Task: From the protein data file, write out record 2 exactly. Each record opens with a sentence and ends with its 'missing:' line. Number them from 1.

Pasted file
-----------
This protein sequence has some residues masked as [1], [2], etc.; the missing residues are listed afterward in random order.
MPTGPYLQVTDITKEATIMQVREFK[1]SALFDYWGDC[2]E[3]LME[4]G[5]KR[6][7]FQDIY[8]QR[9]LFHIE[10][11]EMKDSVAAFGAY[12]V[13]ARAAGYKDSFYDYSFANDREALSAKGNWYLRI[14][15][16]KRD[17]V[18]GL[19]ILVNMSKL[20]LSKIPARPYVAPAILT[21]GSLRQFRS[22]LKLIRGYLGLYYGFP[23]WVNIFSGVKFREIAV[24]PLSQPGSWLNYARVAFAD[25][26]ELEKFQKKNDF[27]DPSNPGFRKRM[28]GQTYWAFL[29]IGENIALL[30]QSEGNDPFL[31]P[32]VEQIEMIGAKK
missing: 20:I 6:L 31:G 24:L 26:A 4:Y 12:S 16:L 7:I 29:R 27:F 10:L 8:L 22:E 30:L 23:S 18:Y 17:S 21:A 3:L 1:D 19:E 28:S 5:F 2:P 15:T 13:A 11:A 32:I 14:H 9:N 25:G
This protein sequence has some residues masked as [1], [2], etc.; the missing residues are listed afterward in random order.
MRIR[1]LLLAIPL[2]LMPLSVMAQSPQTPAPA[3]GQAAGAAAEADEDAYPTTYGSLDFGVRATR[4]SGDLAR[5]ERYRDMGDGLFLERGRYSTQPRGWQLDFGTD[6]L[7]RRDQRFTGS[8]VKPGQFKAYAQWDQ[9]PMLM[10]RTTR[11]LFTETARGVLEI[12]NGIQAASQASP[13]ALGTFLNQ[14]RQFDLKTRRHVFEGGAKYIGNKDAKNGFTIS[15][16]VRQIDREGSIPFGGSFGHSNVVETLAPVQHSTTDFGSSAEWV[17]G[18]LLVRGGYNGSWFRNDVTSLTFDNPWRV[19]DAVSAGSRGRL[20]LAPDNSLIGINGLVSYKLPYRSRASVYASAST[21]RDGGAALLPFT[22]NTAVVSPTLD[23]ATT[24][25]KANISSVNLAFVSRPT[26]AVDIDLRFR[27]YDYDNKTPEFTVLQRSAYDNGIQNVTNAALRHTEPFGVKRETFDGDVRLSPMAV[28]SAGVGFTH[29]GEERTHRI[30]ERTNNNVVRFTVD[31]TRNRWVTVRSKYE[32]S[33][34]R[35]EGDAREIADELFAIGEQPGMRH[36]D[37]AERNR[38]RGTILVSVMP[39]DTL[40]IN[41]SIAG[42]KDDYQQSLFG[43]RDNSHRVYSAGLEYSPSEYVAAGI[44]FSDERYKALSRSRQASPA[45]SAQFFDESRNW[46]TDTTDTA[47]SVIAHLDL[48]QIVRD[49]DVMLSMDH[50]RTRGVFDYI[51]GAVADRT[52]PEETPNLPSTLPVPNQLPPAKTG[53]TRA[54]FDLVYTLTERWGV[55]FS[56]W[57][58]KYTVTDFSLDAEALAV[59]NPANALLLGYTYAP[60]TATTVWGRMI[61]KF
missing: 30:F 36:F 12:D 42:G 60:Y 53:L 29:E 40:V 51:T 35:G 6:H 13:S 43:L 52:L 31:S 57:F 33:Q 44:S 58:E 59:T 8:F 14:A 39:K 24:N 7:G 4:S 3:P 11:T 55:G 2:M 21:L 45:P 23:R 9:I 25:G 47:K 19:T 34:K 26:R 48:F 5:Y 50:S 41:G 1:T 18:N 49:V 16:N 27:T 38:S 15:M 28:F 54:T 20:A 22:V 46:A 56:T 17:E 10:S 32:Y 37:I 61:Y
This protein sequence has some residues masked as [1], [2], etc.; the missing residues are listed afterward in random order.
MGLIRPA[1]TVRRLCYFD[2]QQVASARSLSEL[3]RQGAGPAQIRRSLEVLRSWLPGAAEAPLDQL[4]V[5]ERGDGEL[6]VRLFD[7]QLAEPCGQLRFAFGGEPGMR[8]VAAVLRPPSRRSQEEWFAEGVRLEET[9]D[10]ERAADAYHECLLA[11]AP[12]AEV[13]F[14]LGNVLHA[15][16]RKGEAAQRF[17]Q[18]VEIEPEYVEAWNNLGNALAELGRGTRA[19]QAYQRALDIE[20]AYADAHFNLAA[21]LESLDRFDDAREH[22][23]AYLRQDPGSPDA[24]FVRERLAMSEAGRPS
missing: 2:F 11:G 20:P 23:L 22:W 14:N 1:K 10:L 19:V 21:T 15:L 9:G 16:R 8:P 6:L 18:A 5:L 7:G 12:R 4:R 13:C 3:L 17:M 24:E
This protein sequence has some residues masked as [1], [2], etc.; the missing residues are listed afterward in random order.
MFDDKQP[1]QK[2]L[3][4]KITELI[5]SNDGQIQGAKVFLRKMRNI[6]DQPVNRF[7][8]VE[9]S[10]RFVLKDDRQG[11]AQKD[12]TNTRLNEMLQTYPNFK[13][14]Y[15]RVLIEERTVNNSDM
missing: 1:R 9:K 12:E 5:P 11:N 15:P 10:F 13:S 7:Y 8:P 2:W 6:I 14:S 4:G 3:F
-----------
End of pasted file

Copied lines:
This protein sequence has some residues masked as [1], [2], etc.; the missing residues are listed afterward in random order.
MRIR[1]LLLAIPL[2]LMPLSVMAQSPQTPAPA[3]GQAAGAAAEADEDAYPTTYGSLDFGVRATR[4]SGDLAR[5]ERYRDMGDGLFLERGRYSTQPRGWQLDFGTD[6]L[7]RRDQRFTGS[8]VKPGQFKAYAQWDQ[9]PMLM[10]RTTR[11]LFTETARGVLEI[12]NGIQAASQASP[13]ALGTFLNQ[14]RQFDLKTRRHVFEGGAKYIGNKDAKNGFTIS[15][16]VRQIDREGSIPFGGSFGHSNVVETLAPVQHSTTDFGSSAEWV[17]G[18]LLVRGGYNGSWFRNDVTSLTFDNPWRV[19]DAVSAGSRGRL[20]LAPDNSLIGINGLVSYKLPYRSRASVYASAST[21]RDGGAALLPFT[22]NTAVVSPTLD[23]ATT[24][25]KANISSVNLAFVSRPT[26]AVDIDLRFR[27]YDYDNKTPEFTVLQRSAYDNGIQNVTNAALRHTEPFGVKRETFDGDVRLSPMAV[28]SAGVGFTH[29]GEERTHRI[30]ERTNNNVVRFTVD[31]TRNRWVTVRSKYE[32]S[33][34]R[35]EGDAREIADELFAIGEQPGMRH[36]D[37]AERNR[38]RGTILVSVMP[39]DTL[40]IN[41]SIAG[42]KDDYQQSLFG[43]RDNSHRVYSAGLEYSPSEYVAAGI[44]FSDERYKALSRSRQASPA[45]SAQFFDESRNW[46]TDTTDTA[47]SVIAHLDL[48]QIVRD[49]DVMLSMDH[50]RTRGVFDYI[51]GAVADRT[52]PEETPNLPSTLPVPNQLPPAKTG[53]TRA[54]FDLVYTLTERWGV[55]FS[56]W[57][58]KYTVTDFSLDAEALAV[59]NPANALLLGYTYAP[60]TATTVWGRMI[61]KF
missing: 30:F 36:F 12:D 42:G 60:Y 53:L 29:E 40:V 51:T 35:G 6:H 13:S 43:L 52:L 31:S 57:F 33:Q 44:S 58:E 59:T 8:F 14:A 39:K 24:N 7:G 4:S 3:P 11:T 55:G 2:M 21:L 45:P 23:R 9:I 25:G 47:K 19:T 34:K 26:R 48:F 5:Y 50:S 41:G 1:T 18:N 49:V 16:N 27:T 38:S 15:M 28:F 54:T 20:A 22:V 46:A 56:T 17:E 10:S 32:Y 37:I 61:Y